“Part of me has always felt like having an only child would be the right thing for me. After actually becoming pregnant with and having my little boy, I knew I was ‘one and done’.
I found trying to conceive, pregnancy and the newborn days really anxiety-fuelled. I constantly felt like something would go wrong and spent most of two years in a state of fear.
Now, he’s a happy, healthy and curious little boy. My fears didn’t come true but I’m not interested in revisiting them: I’m ready for the next stage of life with our son and all the wonderful things still to come in raising him.”
“I didn’t think I could have children so my pregnancy was a lovely surprise, but definitely didn’t make me a young mum. I was lucky in that, despite pre-existing health problems, I had a smooth pregnancy. I think trying for another would be pushing it.
I love being a mummy and I’m very content with being ‘one and done’ – when I see friends having further pregnancies I’m thrilled for them but there is no part of me that wishes for another!
I do get frustrated with being told that my daughter will “want a sibling”. Usually telling them that my pelvis could snap if I got pregnant again shuts them up!”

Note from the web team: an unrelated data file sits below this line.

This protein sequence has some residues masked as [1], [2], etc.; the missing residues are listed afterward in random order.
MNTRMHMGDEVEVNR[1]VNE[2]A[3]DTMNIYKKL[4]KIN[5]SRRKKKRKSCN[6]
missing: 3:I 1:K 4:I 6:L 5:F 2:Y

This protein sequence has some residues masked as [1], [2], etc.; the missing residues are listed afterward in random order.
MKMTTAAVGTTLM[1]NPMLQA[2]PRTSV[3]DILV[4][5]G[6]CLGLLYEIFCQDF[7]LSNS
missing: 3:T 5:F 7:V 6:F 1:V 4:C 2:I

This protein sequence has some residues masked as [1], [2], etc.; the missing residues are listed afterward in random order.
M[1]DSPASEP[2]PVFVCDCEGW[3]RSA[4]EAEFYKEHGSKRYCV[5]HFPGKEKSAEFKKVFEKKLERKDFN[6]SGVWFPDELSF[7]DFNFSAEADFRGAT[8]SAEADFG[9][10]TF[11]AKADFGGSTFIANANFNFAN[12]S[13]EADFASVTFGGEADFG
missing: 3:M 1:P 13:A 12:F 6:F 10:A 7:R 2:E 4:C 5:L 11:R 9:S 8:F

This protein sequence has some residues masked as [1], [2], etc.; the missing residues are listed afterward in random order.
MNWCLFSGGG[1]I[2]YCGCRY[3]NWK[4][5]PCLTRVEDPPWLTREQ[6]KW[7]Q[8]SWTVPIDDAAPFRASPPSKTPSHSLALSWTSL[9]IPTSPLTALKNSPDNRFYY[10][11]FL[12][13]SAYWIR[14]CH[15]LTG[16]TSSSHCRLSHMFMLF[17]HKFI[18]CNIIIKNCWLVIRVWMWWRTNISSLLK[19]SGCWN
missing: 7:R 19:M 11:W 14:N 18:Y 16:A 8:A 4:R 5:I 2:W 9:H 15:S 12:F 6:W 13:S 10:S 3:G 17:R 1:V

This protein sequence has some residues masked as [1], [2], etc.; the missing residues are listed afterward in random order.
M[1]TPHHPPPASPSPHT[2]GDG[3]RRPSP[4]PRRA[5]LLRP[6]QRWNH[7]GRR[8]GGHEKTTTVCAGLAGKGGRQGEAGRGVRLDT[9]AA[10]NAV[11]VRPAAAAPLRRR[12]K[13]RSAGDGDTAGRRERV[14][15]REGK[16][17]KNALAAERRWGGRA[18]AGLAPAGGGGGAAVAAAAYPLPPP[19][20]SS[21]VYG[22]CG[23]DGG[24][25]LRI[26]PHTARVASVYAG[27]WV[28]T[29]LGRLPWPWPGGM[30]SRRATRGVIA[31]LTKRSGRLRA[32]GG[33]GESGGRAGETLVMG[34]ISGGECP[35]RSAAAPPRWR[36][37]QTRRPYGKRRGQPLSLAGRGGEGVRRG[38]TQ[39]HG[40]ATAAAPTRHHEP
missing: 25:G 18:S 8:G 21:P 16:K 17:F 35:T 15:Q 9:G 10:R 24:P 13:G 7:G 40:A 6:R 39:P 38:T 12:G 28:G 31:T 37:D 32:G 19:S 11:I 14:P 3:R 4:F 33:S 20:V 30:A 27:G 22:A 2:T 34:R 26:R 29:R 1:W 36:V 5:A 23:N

“I decided a long time ago that I only wanted one child. I myself am an only child and a very happy one at that. I never felt like I missed out on anything by not having a sibling.
My mum, who died in 2019, was my closest friend. When I made the decision to be ‘one and done’ it was knowing that I could give the same gift of time, focus and attention to an only child that my mum gave to me.
My husband and I also thought a lot about what we want for our lives and future. We realised that the best way to give our baby the happiest childhood was to be the best versions of ourselves as his parents. For us, this means having an only child and the flexibility to enjoy our own hobbies, friends and careers. We’re able to spend time on ourselves, enjoy financial security and ultimately have the freedom to enjoy life with our son.
People will ask when we’re having another one. It’s the most frustrating question and for a while I didn’t know how to respond. Now I feel confident in saying that I am so happy to just have my son.
He’s only asked once about having a sibling – we told him that we’re happy as a family of three and he was content with that answer.
My only concern about having an only child is what will happen when we die but I know that, much like me, he’ll have friends, family and perhaps a partner to see him through.”
“My only child is now 9 years old. I’ve spent the last 9 years being asked when I’m going to give him a sibling and being told I’m cruel when the answer is that I’m not.